1. I couldn’t find an exact comparison for Australia, but this page gives us a rough comparison. At some unspecified point “recently”, the refinery price (your bottom two numbers, I guess) was 57% (79.1 cents our of $1.38 per litre), margins + transport was 6% and taxes (federal, mostly) was 37%.

    I’m not sure what that really says, though (I’m personally not against petrol consumers having to contribute a fair bit back in taxes, but I realise there are also flow on effects to other costs in the economy).

  2. Good chart, bookmarked.

    However, all too often, people think of the price-at-the-pump as the main indicator of the effects of speculation (some) and Peak Oil (either in 2006 if you believe T. Boone Pickens, or in next few years, if you believe the bulk of the peak Oil folks) …

    I’ve seen things like: gasoline only costs X% of people’s income, so it’s no big deal if it gets a little more expensive.

    Do you have any mroe good charts on the embedded energy costs, i.e.:

    – food, which at least in North America relies on heavy mechanization, lots of fertilizer(from natural gas), and a lot trailer trucks for distribution.

    – air travel [I think jet fuel is about 25%]

    – transport in general, especially with worldwide supply chains.
    I did find:

    – Energy costs embedded in things like cement, steel, running bulldozers, etc.

    The Ayres+Warr paper, http://www.iea.org/Textbase/work/2004/eewp/Ayres-paper1.pdf ,
    does a nice job of showing how terrifically important exergy (energy x efficiency) is to wealth.

    But, I haven’t yet found a good economics study that integrates:

    – that exergy/welath relationship
    – global warming mitigation costs

    Many people want to say: “No need for large mitigation efforts soon, people will be richer later, and they can do it”, i.e., a positive discount rate. Unfortunately, Ayres and Warr show that exergy is one of the biggest factors in getting richer, and we’ve got many decades of drastic improvements in efficiency and alternate energy sources needed just to keep even with the slow downslope for petroleum (and then natural gas). With world population rise, it’s hard to see how the exergy/person can go up a lot.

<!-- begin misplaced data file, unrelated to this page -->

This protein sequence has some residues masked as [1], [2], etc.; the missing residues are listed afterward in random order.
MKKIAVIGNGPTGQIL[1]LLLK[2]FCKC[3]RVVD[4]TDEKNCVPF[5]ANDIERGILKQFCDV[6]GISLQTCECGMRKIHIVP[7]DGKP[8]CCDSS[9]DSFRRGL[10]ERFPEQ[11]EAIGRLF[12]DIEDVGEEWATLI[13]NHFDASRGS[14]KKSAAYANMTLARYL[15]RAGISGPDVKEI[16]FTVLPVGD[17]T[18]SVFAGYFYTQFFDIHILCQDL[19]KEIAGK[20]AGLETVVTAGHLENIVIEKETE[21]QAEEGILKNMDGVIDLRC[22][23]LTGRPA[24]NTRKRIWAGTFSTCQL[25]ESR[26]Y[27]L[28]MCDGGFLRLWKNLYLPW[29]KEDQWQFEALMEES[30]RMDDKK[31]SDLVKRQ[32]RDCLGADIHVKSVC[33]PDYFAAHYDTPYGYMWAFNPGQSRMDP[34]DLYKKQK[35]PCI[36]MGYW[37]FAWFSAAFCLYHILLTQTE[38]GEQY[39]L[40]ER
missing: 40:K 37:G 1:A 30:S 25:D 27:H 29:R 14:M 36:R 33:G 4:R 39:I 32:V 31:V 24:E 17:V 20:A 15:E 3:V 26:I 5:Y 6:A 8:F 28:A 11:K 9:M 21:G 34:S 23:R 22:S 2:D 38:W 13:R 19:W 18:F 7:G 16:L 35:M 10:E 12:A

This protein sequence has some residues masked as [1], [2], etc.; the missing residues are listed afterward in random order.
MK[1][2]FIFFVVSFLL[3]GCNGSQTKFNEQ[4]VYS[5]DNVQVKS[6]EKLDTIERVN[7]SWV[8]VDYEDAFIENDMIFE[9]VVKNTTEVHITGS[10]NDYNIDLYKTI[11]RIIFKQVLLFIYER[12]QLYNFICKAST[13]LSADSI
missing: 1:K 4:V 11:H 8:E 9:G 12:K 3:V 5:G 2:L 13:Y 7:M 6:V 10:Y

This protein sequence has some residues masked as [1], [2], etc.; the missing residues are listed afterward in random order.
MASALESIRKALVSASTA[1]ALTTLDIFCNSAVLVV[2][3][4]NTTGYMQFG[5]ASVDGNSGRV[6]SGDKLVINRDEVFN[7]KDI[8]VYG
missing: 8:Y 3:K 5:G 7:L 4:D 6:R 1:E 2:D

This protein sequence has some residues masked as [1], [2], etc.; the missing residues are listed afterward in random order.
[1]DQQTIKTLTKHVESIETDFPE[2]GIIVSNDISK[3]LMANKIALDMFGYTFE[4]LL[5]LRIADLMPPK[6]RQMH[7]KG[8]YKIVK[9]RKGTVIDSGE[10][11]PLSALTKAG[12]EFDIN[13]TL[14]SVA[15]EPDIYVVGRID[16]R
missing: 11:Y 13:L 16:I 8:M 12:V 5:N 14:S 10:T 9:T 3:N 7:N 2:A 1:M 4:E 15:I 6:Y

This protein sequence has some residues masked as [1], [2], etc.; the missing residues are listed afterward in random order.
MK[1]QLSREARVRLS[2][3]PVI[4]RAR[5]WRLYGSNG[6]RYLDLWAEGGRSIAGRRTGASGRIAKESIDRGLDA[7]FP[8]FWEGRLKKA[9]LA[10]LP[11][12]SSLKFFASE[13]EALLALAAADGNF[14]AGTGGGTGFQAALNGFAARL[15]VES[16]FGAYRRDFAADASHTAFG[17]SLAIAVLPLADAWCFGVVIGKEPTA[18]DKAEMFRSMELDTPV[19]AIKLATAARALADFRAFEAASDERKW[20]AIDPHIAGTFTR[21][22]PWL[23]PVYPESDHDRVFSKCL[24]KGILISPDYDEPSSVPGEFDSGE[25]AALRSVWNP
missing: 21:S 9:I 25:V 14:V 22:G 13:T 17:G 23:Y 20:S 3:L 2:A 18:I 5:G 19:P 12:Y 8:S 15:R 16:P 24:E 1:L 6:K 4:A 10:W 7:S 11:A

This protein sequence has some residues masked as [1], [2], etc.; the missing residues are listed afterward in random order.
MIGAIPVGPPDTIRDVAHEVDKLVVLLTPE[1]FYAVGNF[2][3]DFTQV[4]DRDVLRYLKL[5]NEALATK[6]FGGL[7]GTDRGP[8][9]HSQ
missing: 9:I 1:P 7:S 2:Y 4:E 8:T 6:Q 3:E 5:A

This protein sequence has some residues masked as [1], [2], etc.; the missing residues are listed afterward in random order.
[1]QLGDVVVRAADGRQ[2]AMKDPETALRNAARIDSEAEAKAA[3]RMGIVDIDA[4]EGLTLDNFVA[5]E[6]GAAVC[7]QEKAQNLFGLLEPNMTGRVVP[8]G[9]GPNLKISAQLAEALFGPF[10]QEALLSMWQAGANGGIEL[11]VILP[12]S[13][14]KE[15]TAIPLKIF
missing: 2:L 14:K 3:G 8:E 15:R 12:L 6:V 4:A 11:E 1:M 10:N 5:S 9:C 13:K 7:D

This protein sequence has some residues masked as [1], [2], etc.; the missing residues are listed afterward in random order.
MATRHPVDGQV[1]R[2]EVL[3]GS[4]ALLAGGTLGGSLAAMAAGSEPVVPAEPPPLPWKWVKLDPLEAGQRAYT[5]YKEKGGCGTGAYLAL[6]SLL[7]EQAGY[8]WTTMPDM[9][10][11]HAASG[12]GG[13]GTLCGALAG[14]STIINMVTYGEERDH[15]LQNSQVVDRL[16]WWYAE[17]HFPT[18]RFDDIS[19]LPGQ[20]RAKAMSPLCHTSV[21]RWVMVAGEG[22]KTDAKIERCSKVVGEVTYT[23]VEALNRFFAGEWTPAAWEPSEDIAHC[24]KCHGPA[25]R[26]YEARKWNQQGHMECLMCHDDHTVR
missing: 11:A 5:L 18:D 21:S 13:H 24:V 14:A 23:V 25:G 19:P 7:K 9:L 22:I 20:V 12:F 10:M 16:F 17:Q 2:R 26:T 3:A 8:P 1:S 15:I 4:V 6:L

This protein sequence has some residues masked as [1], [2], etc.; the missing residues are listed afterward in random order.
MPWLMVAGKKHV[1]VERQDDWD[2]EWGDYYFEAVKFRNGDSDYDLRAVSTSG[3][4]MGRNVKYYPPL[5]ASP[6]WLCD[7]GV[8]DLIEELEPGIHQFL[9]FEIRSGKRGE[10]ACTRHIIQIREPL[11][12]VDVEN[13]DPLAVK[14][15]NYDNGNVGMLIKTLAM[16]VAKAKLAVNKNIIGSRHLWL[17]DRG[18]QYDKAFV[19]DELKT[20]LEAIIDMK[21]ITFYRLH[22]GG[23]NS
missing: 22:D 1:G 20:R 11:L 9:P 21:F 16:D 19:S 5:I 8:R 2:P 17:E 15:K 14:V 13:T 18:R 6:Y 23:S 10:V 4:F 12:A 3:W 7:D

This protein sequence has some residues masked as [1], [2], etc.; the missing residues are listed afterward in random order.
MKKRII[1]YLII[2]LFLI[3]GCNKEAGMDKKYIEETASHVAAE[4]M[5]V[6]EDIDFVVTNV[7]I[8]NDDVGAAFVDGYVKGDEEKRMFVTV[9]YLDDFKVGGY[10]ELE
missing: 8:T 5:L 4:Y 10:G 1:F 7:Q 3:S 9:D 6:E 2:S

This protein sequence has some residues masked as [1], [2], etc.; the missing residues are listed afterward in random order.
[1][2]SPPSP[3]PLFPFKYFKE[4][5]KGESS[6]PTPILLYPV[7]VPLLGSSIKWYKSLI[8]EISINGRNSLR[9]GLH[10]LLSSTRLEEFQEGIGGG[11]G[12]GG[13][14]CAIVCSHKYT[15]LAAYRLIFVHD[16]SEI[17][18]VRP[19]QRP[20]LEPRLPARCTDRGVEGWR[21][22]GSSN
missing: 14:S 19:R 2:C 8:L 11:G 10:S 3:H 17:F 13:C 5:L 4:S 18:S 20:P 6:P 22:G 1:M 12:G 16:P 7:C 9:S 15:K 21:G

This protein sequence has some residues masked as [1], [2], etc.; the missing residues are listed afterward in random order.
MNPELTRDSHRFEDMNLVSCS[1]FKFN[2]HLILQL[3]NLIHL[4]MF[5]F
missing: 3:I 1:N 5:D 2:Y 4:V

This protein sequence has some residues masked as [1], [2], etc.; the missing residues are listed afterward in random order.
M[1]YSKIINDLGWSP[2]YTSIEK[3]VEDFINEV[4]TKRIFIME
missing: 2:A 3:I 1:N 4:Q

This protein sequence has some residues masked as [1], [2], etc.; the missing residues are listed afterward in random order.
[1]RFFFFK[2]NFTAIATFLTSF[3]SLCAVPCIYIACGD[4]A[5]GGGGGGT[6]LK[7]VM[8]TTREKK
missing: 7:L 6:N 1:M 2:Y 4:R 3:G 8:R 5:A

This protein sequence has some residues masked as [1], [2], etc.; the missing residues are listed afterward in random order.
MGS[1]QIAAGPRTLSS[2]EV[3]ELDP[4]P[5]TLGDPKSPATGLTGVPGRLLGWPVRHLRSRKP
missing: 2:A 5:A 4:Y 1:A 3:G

Have you seen anything useful on this?

    Like I said, the pump is just the tip of the iceberg, and like an iceberg, it’s hard to tell how much ice is under water…

  3. John, can economic theory survive a negative discount rate? I suspect there is not much theory to work with after you allow a negative discount rate.

    Perhaps to some extent economists tend to be optimists because pessimism breaks their entire tool chain.

  4. re: negative discount rate

    I don’t know enough to know, but:

    1) We have not had continuous economic growth forever, but ups and downs. I don’t know how well the economists model that; I’m much more used to models of the physical world.

    2) Although it’s not a negative discount rate, the idea of maintenance on an asset is certainly familiar, especially where the asset can suffer badly. As a kid, I learned why we took the short-term hassle to do do contour plowing … i.e., losing all your topsoil is a Bad Thing.

    In the Bell System, we did regular preventative maintenance, because our economists proved that it was cheaper to spend part of the repair budget to send guys out to clean up cable boxes rather than waiting for failures. Of course, that was an organization whose assets were where they were, and also was accustomed to planning across multiple decades, or at least trying to.

  5. If there’s a negative interest rate the present is discounted to the point where it is infinitesimal compared to the far future. I don’t know much about it either, but even the most slightly negative interest rate would probably be mathematically pathological for financial analysis.

    I suspect most economists don’t actually think about such prospects. (Like some AI people don’t think about the probably irreducible mystery of consciousness; it’s too inconvenient for their work.)

    I agree with you, John M, that an analysis such as you suggest is needed. I doubt that it is most likely to come from people trained as economists. I think people will need to think it through from first principles, with engineers like us being among those in a better position than economists to understand and model the whole system.

  6. Average price for a litre of unleaded here is £1.014 (a tad over two dollars). That’s equivalent to over $7.50 per US Gallon.

    About 65% of that is tax, though.

    Incidentally, I don’t think I’d realised just how much the dollar has fallen in value until I started playing with currency converters tonight.

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